As a new infographic from Block-Builders.net shows, there have recently been many signs of progress in the field of hydrogen technology. For example, the price of green hydrogen has fallen by 50% since 2015. Forecasts indicate that it will fall by a further 30% by 2025. There are also signs of a paradigm shift in the purchase price of hydrogen-powered cars. For example, the German Aerospace Centre (DLR) has developed a low-cost model which could be sold for around €15,000. The average purchase price for a conventional new car in Germany currently stands at €33,580.
One obstacle to widespread mobility applications is the current lack of infrastructure. There are 14,449 conventional filling stations in Germany, compared with 86 hydrogen filling stations. While Germany is the European leader in this respect, the level of penetration is low. A change could also be imminent here though: for example, research is currently underway on filling stations that could be placed in anybody’s basement. Commercial production could possibly begin as soon as next summer.
As can be seen in the infographic, more and more companies are also striving to gain a foothold in the hydrogen sector. Airbus, for example, plans to introduce a CO2-neutral H2 aircraft fleet to the market from 2035. In turn, Toyota is focusing on hydrogen for the HGV sector. The technology could also find its way into the private sector. According to forecasts, the overall share of hydrogen vehicles in the passenger car market could reach around 35% by 2050. Meanwhile, the stock market is also sensing opportunities, with certain associated stocks rising by up to 450% within a single year.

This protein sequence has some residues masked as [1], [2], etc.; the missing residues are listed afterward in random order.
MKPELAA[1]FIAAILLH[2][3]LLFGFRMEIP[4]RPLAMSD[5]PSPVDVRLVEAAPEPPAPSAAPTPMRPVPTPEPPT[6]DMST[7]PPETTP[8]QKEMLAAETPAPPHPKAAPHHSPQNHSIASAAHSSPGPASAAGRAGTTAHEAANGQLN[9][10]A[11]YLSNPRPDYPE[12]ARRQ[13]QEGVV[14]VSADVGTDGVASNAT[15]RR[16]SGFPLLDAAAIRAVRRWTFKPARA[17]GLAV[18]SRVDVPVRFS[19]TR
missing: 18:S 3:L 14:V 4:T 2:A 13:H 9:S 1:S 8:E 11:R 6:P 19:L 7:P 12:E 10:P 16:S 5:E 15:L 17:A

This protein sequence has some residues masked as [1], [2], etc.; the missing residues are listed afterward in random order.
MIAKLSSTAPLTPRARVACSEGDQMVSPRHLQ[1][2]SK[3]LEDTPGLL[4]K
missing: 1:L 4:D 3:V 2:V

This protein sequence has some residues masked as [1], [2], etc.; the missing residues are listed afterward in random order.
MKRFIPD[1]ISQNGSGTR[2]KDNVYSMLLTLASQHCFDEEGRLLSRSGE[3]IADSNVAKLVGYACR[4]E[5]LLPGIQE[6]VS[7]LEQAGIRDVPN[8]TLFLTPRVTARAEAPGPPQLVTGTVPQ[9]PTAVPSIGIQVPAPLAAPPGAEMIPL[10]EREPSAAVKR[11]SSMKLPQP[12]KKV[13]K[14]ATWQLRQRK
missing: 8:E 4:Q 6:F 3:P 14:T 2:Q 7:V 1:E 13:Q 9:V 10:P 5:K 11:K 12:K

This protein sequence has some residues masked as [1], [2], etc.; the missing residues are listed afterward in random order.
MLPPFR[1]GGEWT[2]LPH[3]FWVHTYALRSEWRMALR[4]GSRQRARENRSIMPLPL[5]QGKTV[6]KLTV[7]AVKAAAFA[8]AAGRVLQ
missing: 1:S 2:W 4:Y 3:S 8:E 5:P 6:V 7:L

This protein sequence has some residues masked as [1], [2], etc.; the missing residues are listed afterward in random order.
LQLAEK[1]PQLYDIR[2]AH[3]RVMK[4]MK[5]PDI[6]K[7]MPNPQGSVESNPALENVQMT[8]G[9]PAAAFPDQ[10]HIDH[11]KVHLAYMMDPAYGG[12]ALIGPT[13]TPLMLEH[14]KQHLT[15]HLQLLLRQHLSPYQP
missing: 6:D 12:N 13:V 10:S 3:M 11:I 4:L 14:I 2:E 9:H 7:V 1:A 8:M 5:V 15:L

“More and more players are venturing into hydrogen technology and see great opportunities,” observes Block-Builders analyst Raphael Lulay. “Nonetheless, major hurdles still remain. The survey does however show that considerable progress has recently been made in many challenging areas”.
Tim is an original member and founder of World Of Renewables. Since 2005, he has steered WoR to an industry leader within the field of renewable energy news reporting. Tim is now Vice-Chairman of WOREA and played a major role in the merger with WREA.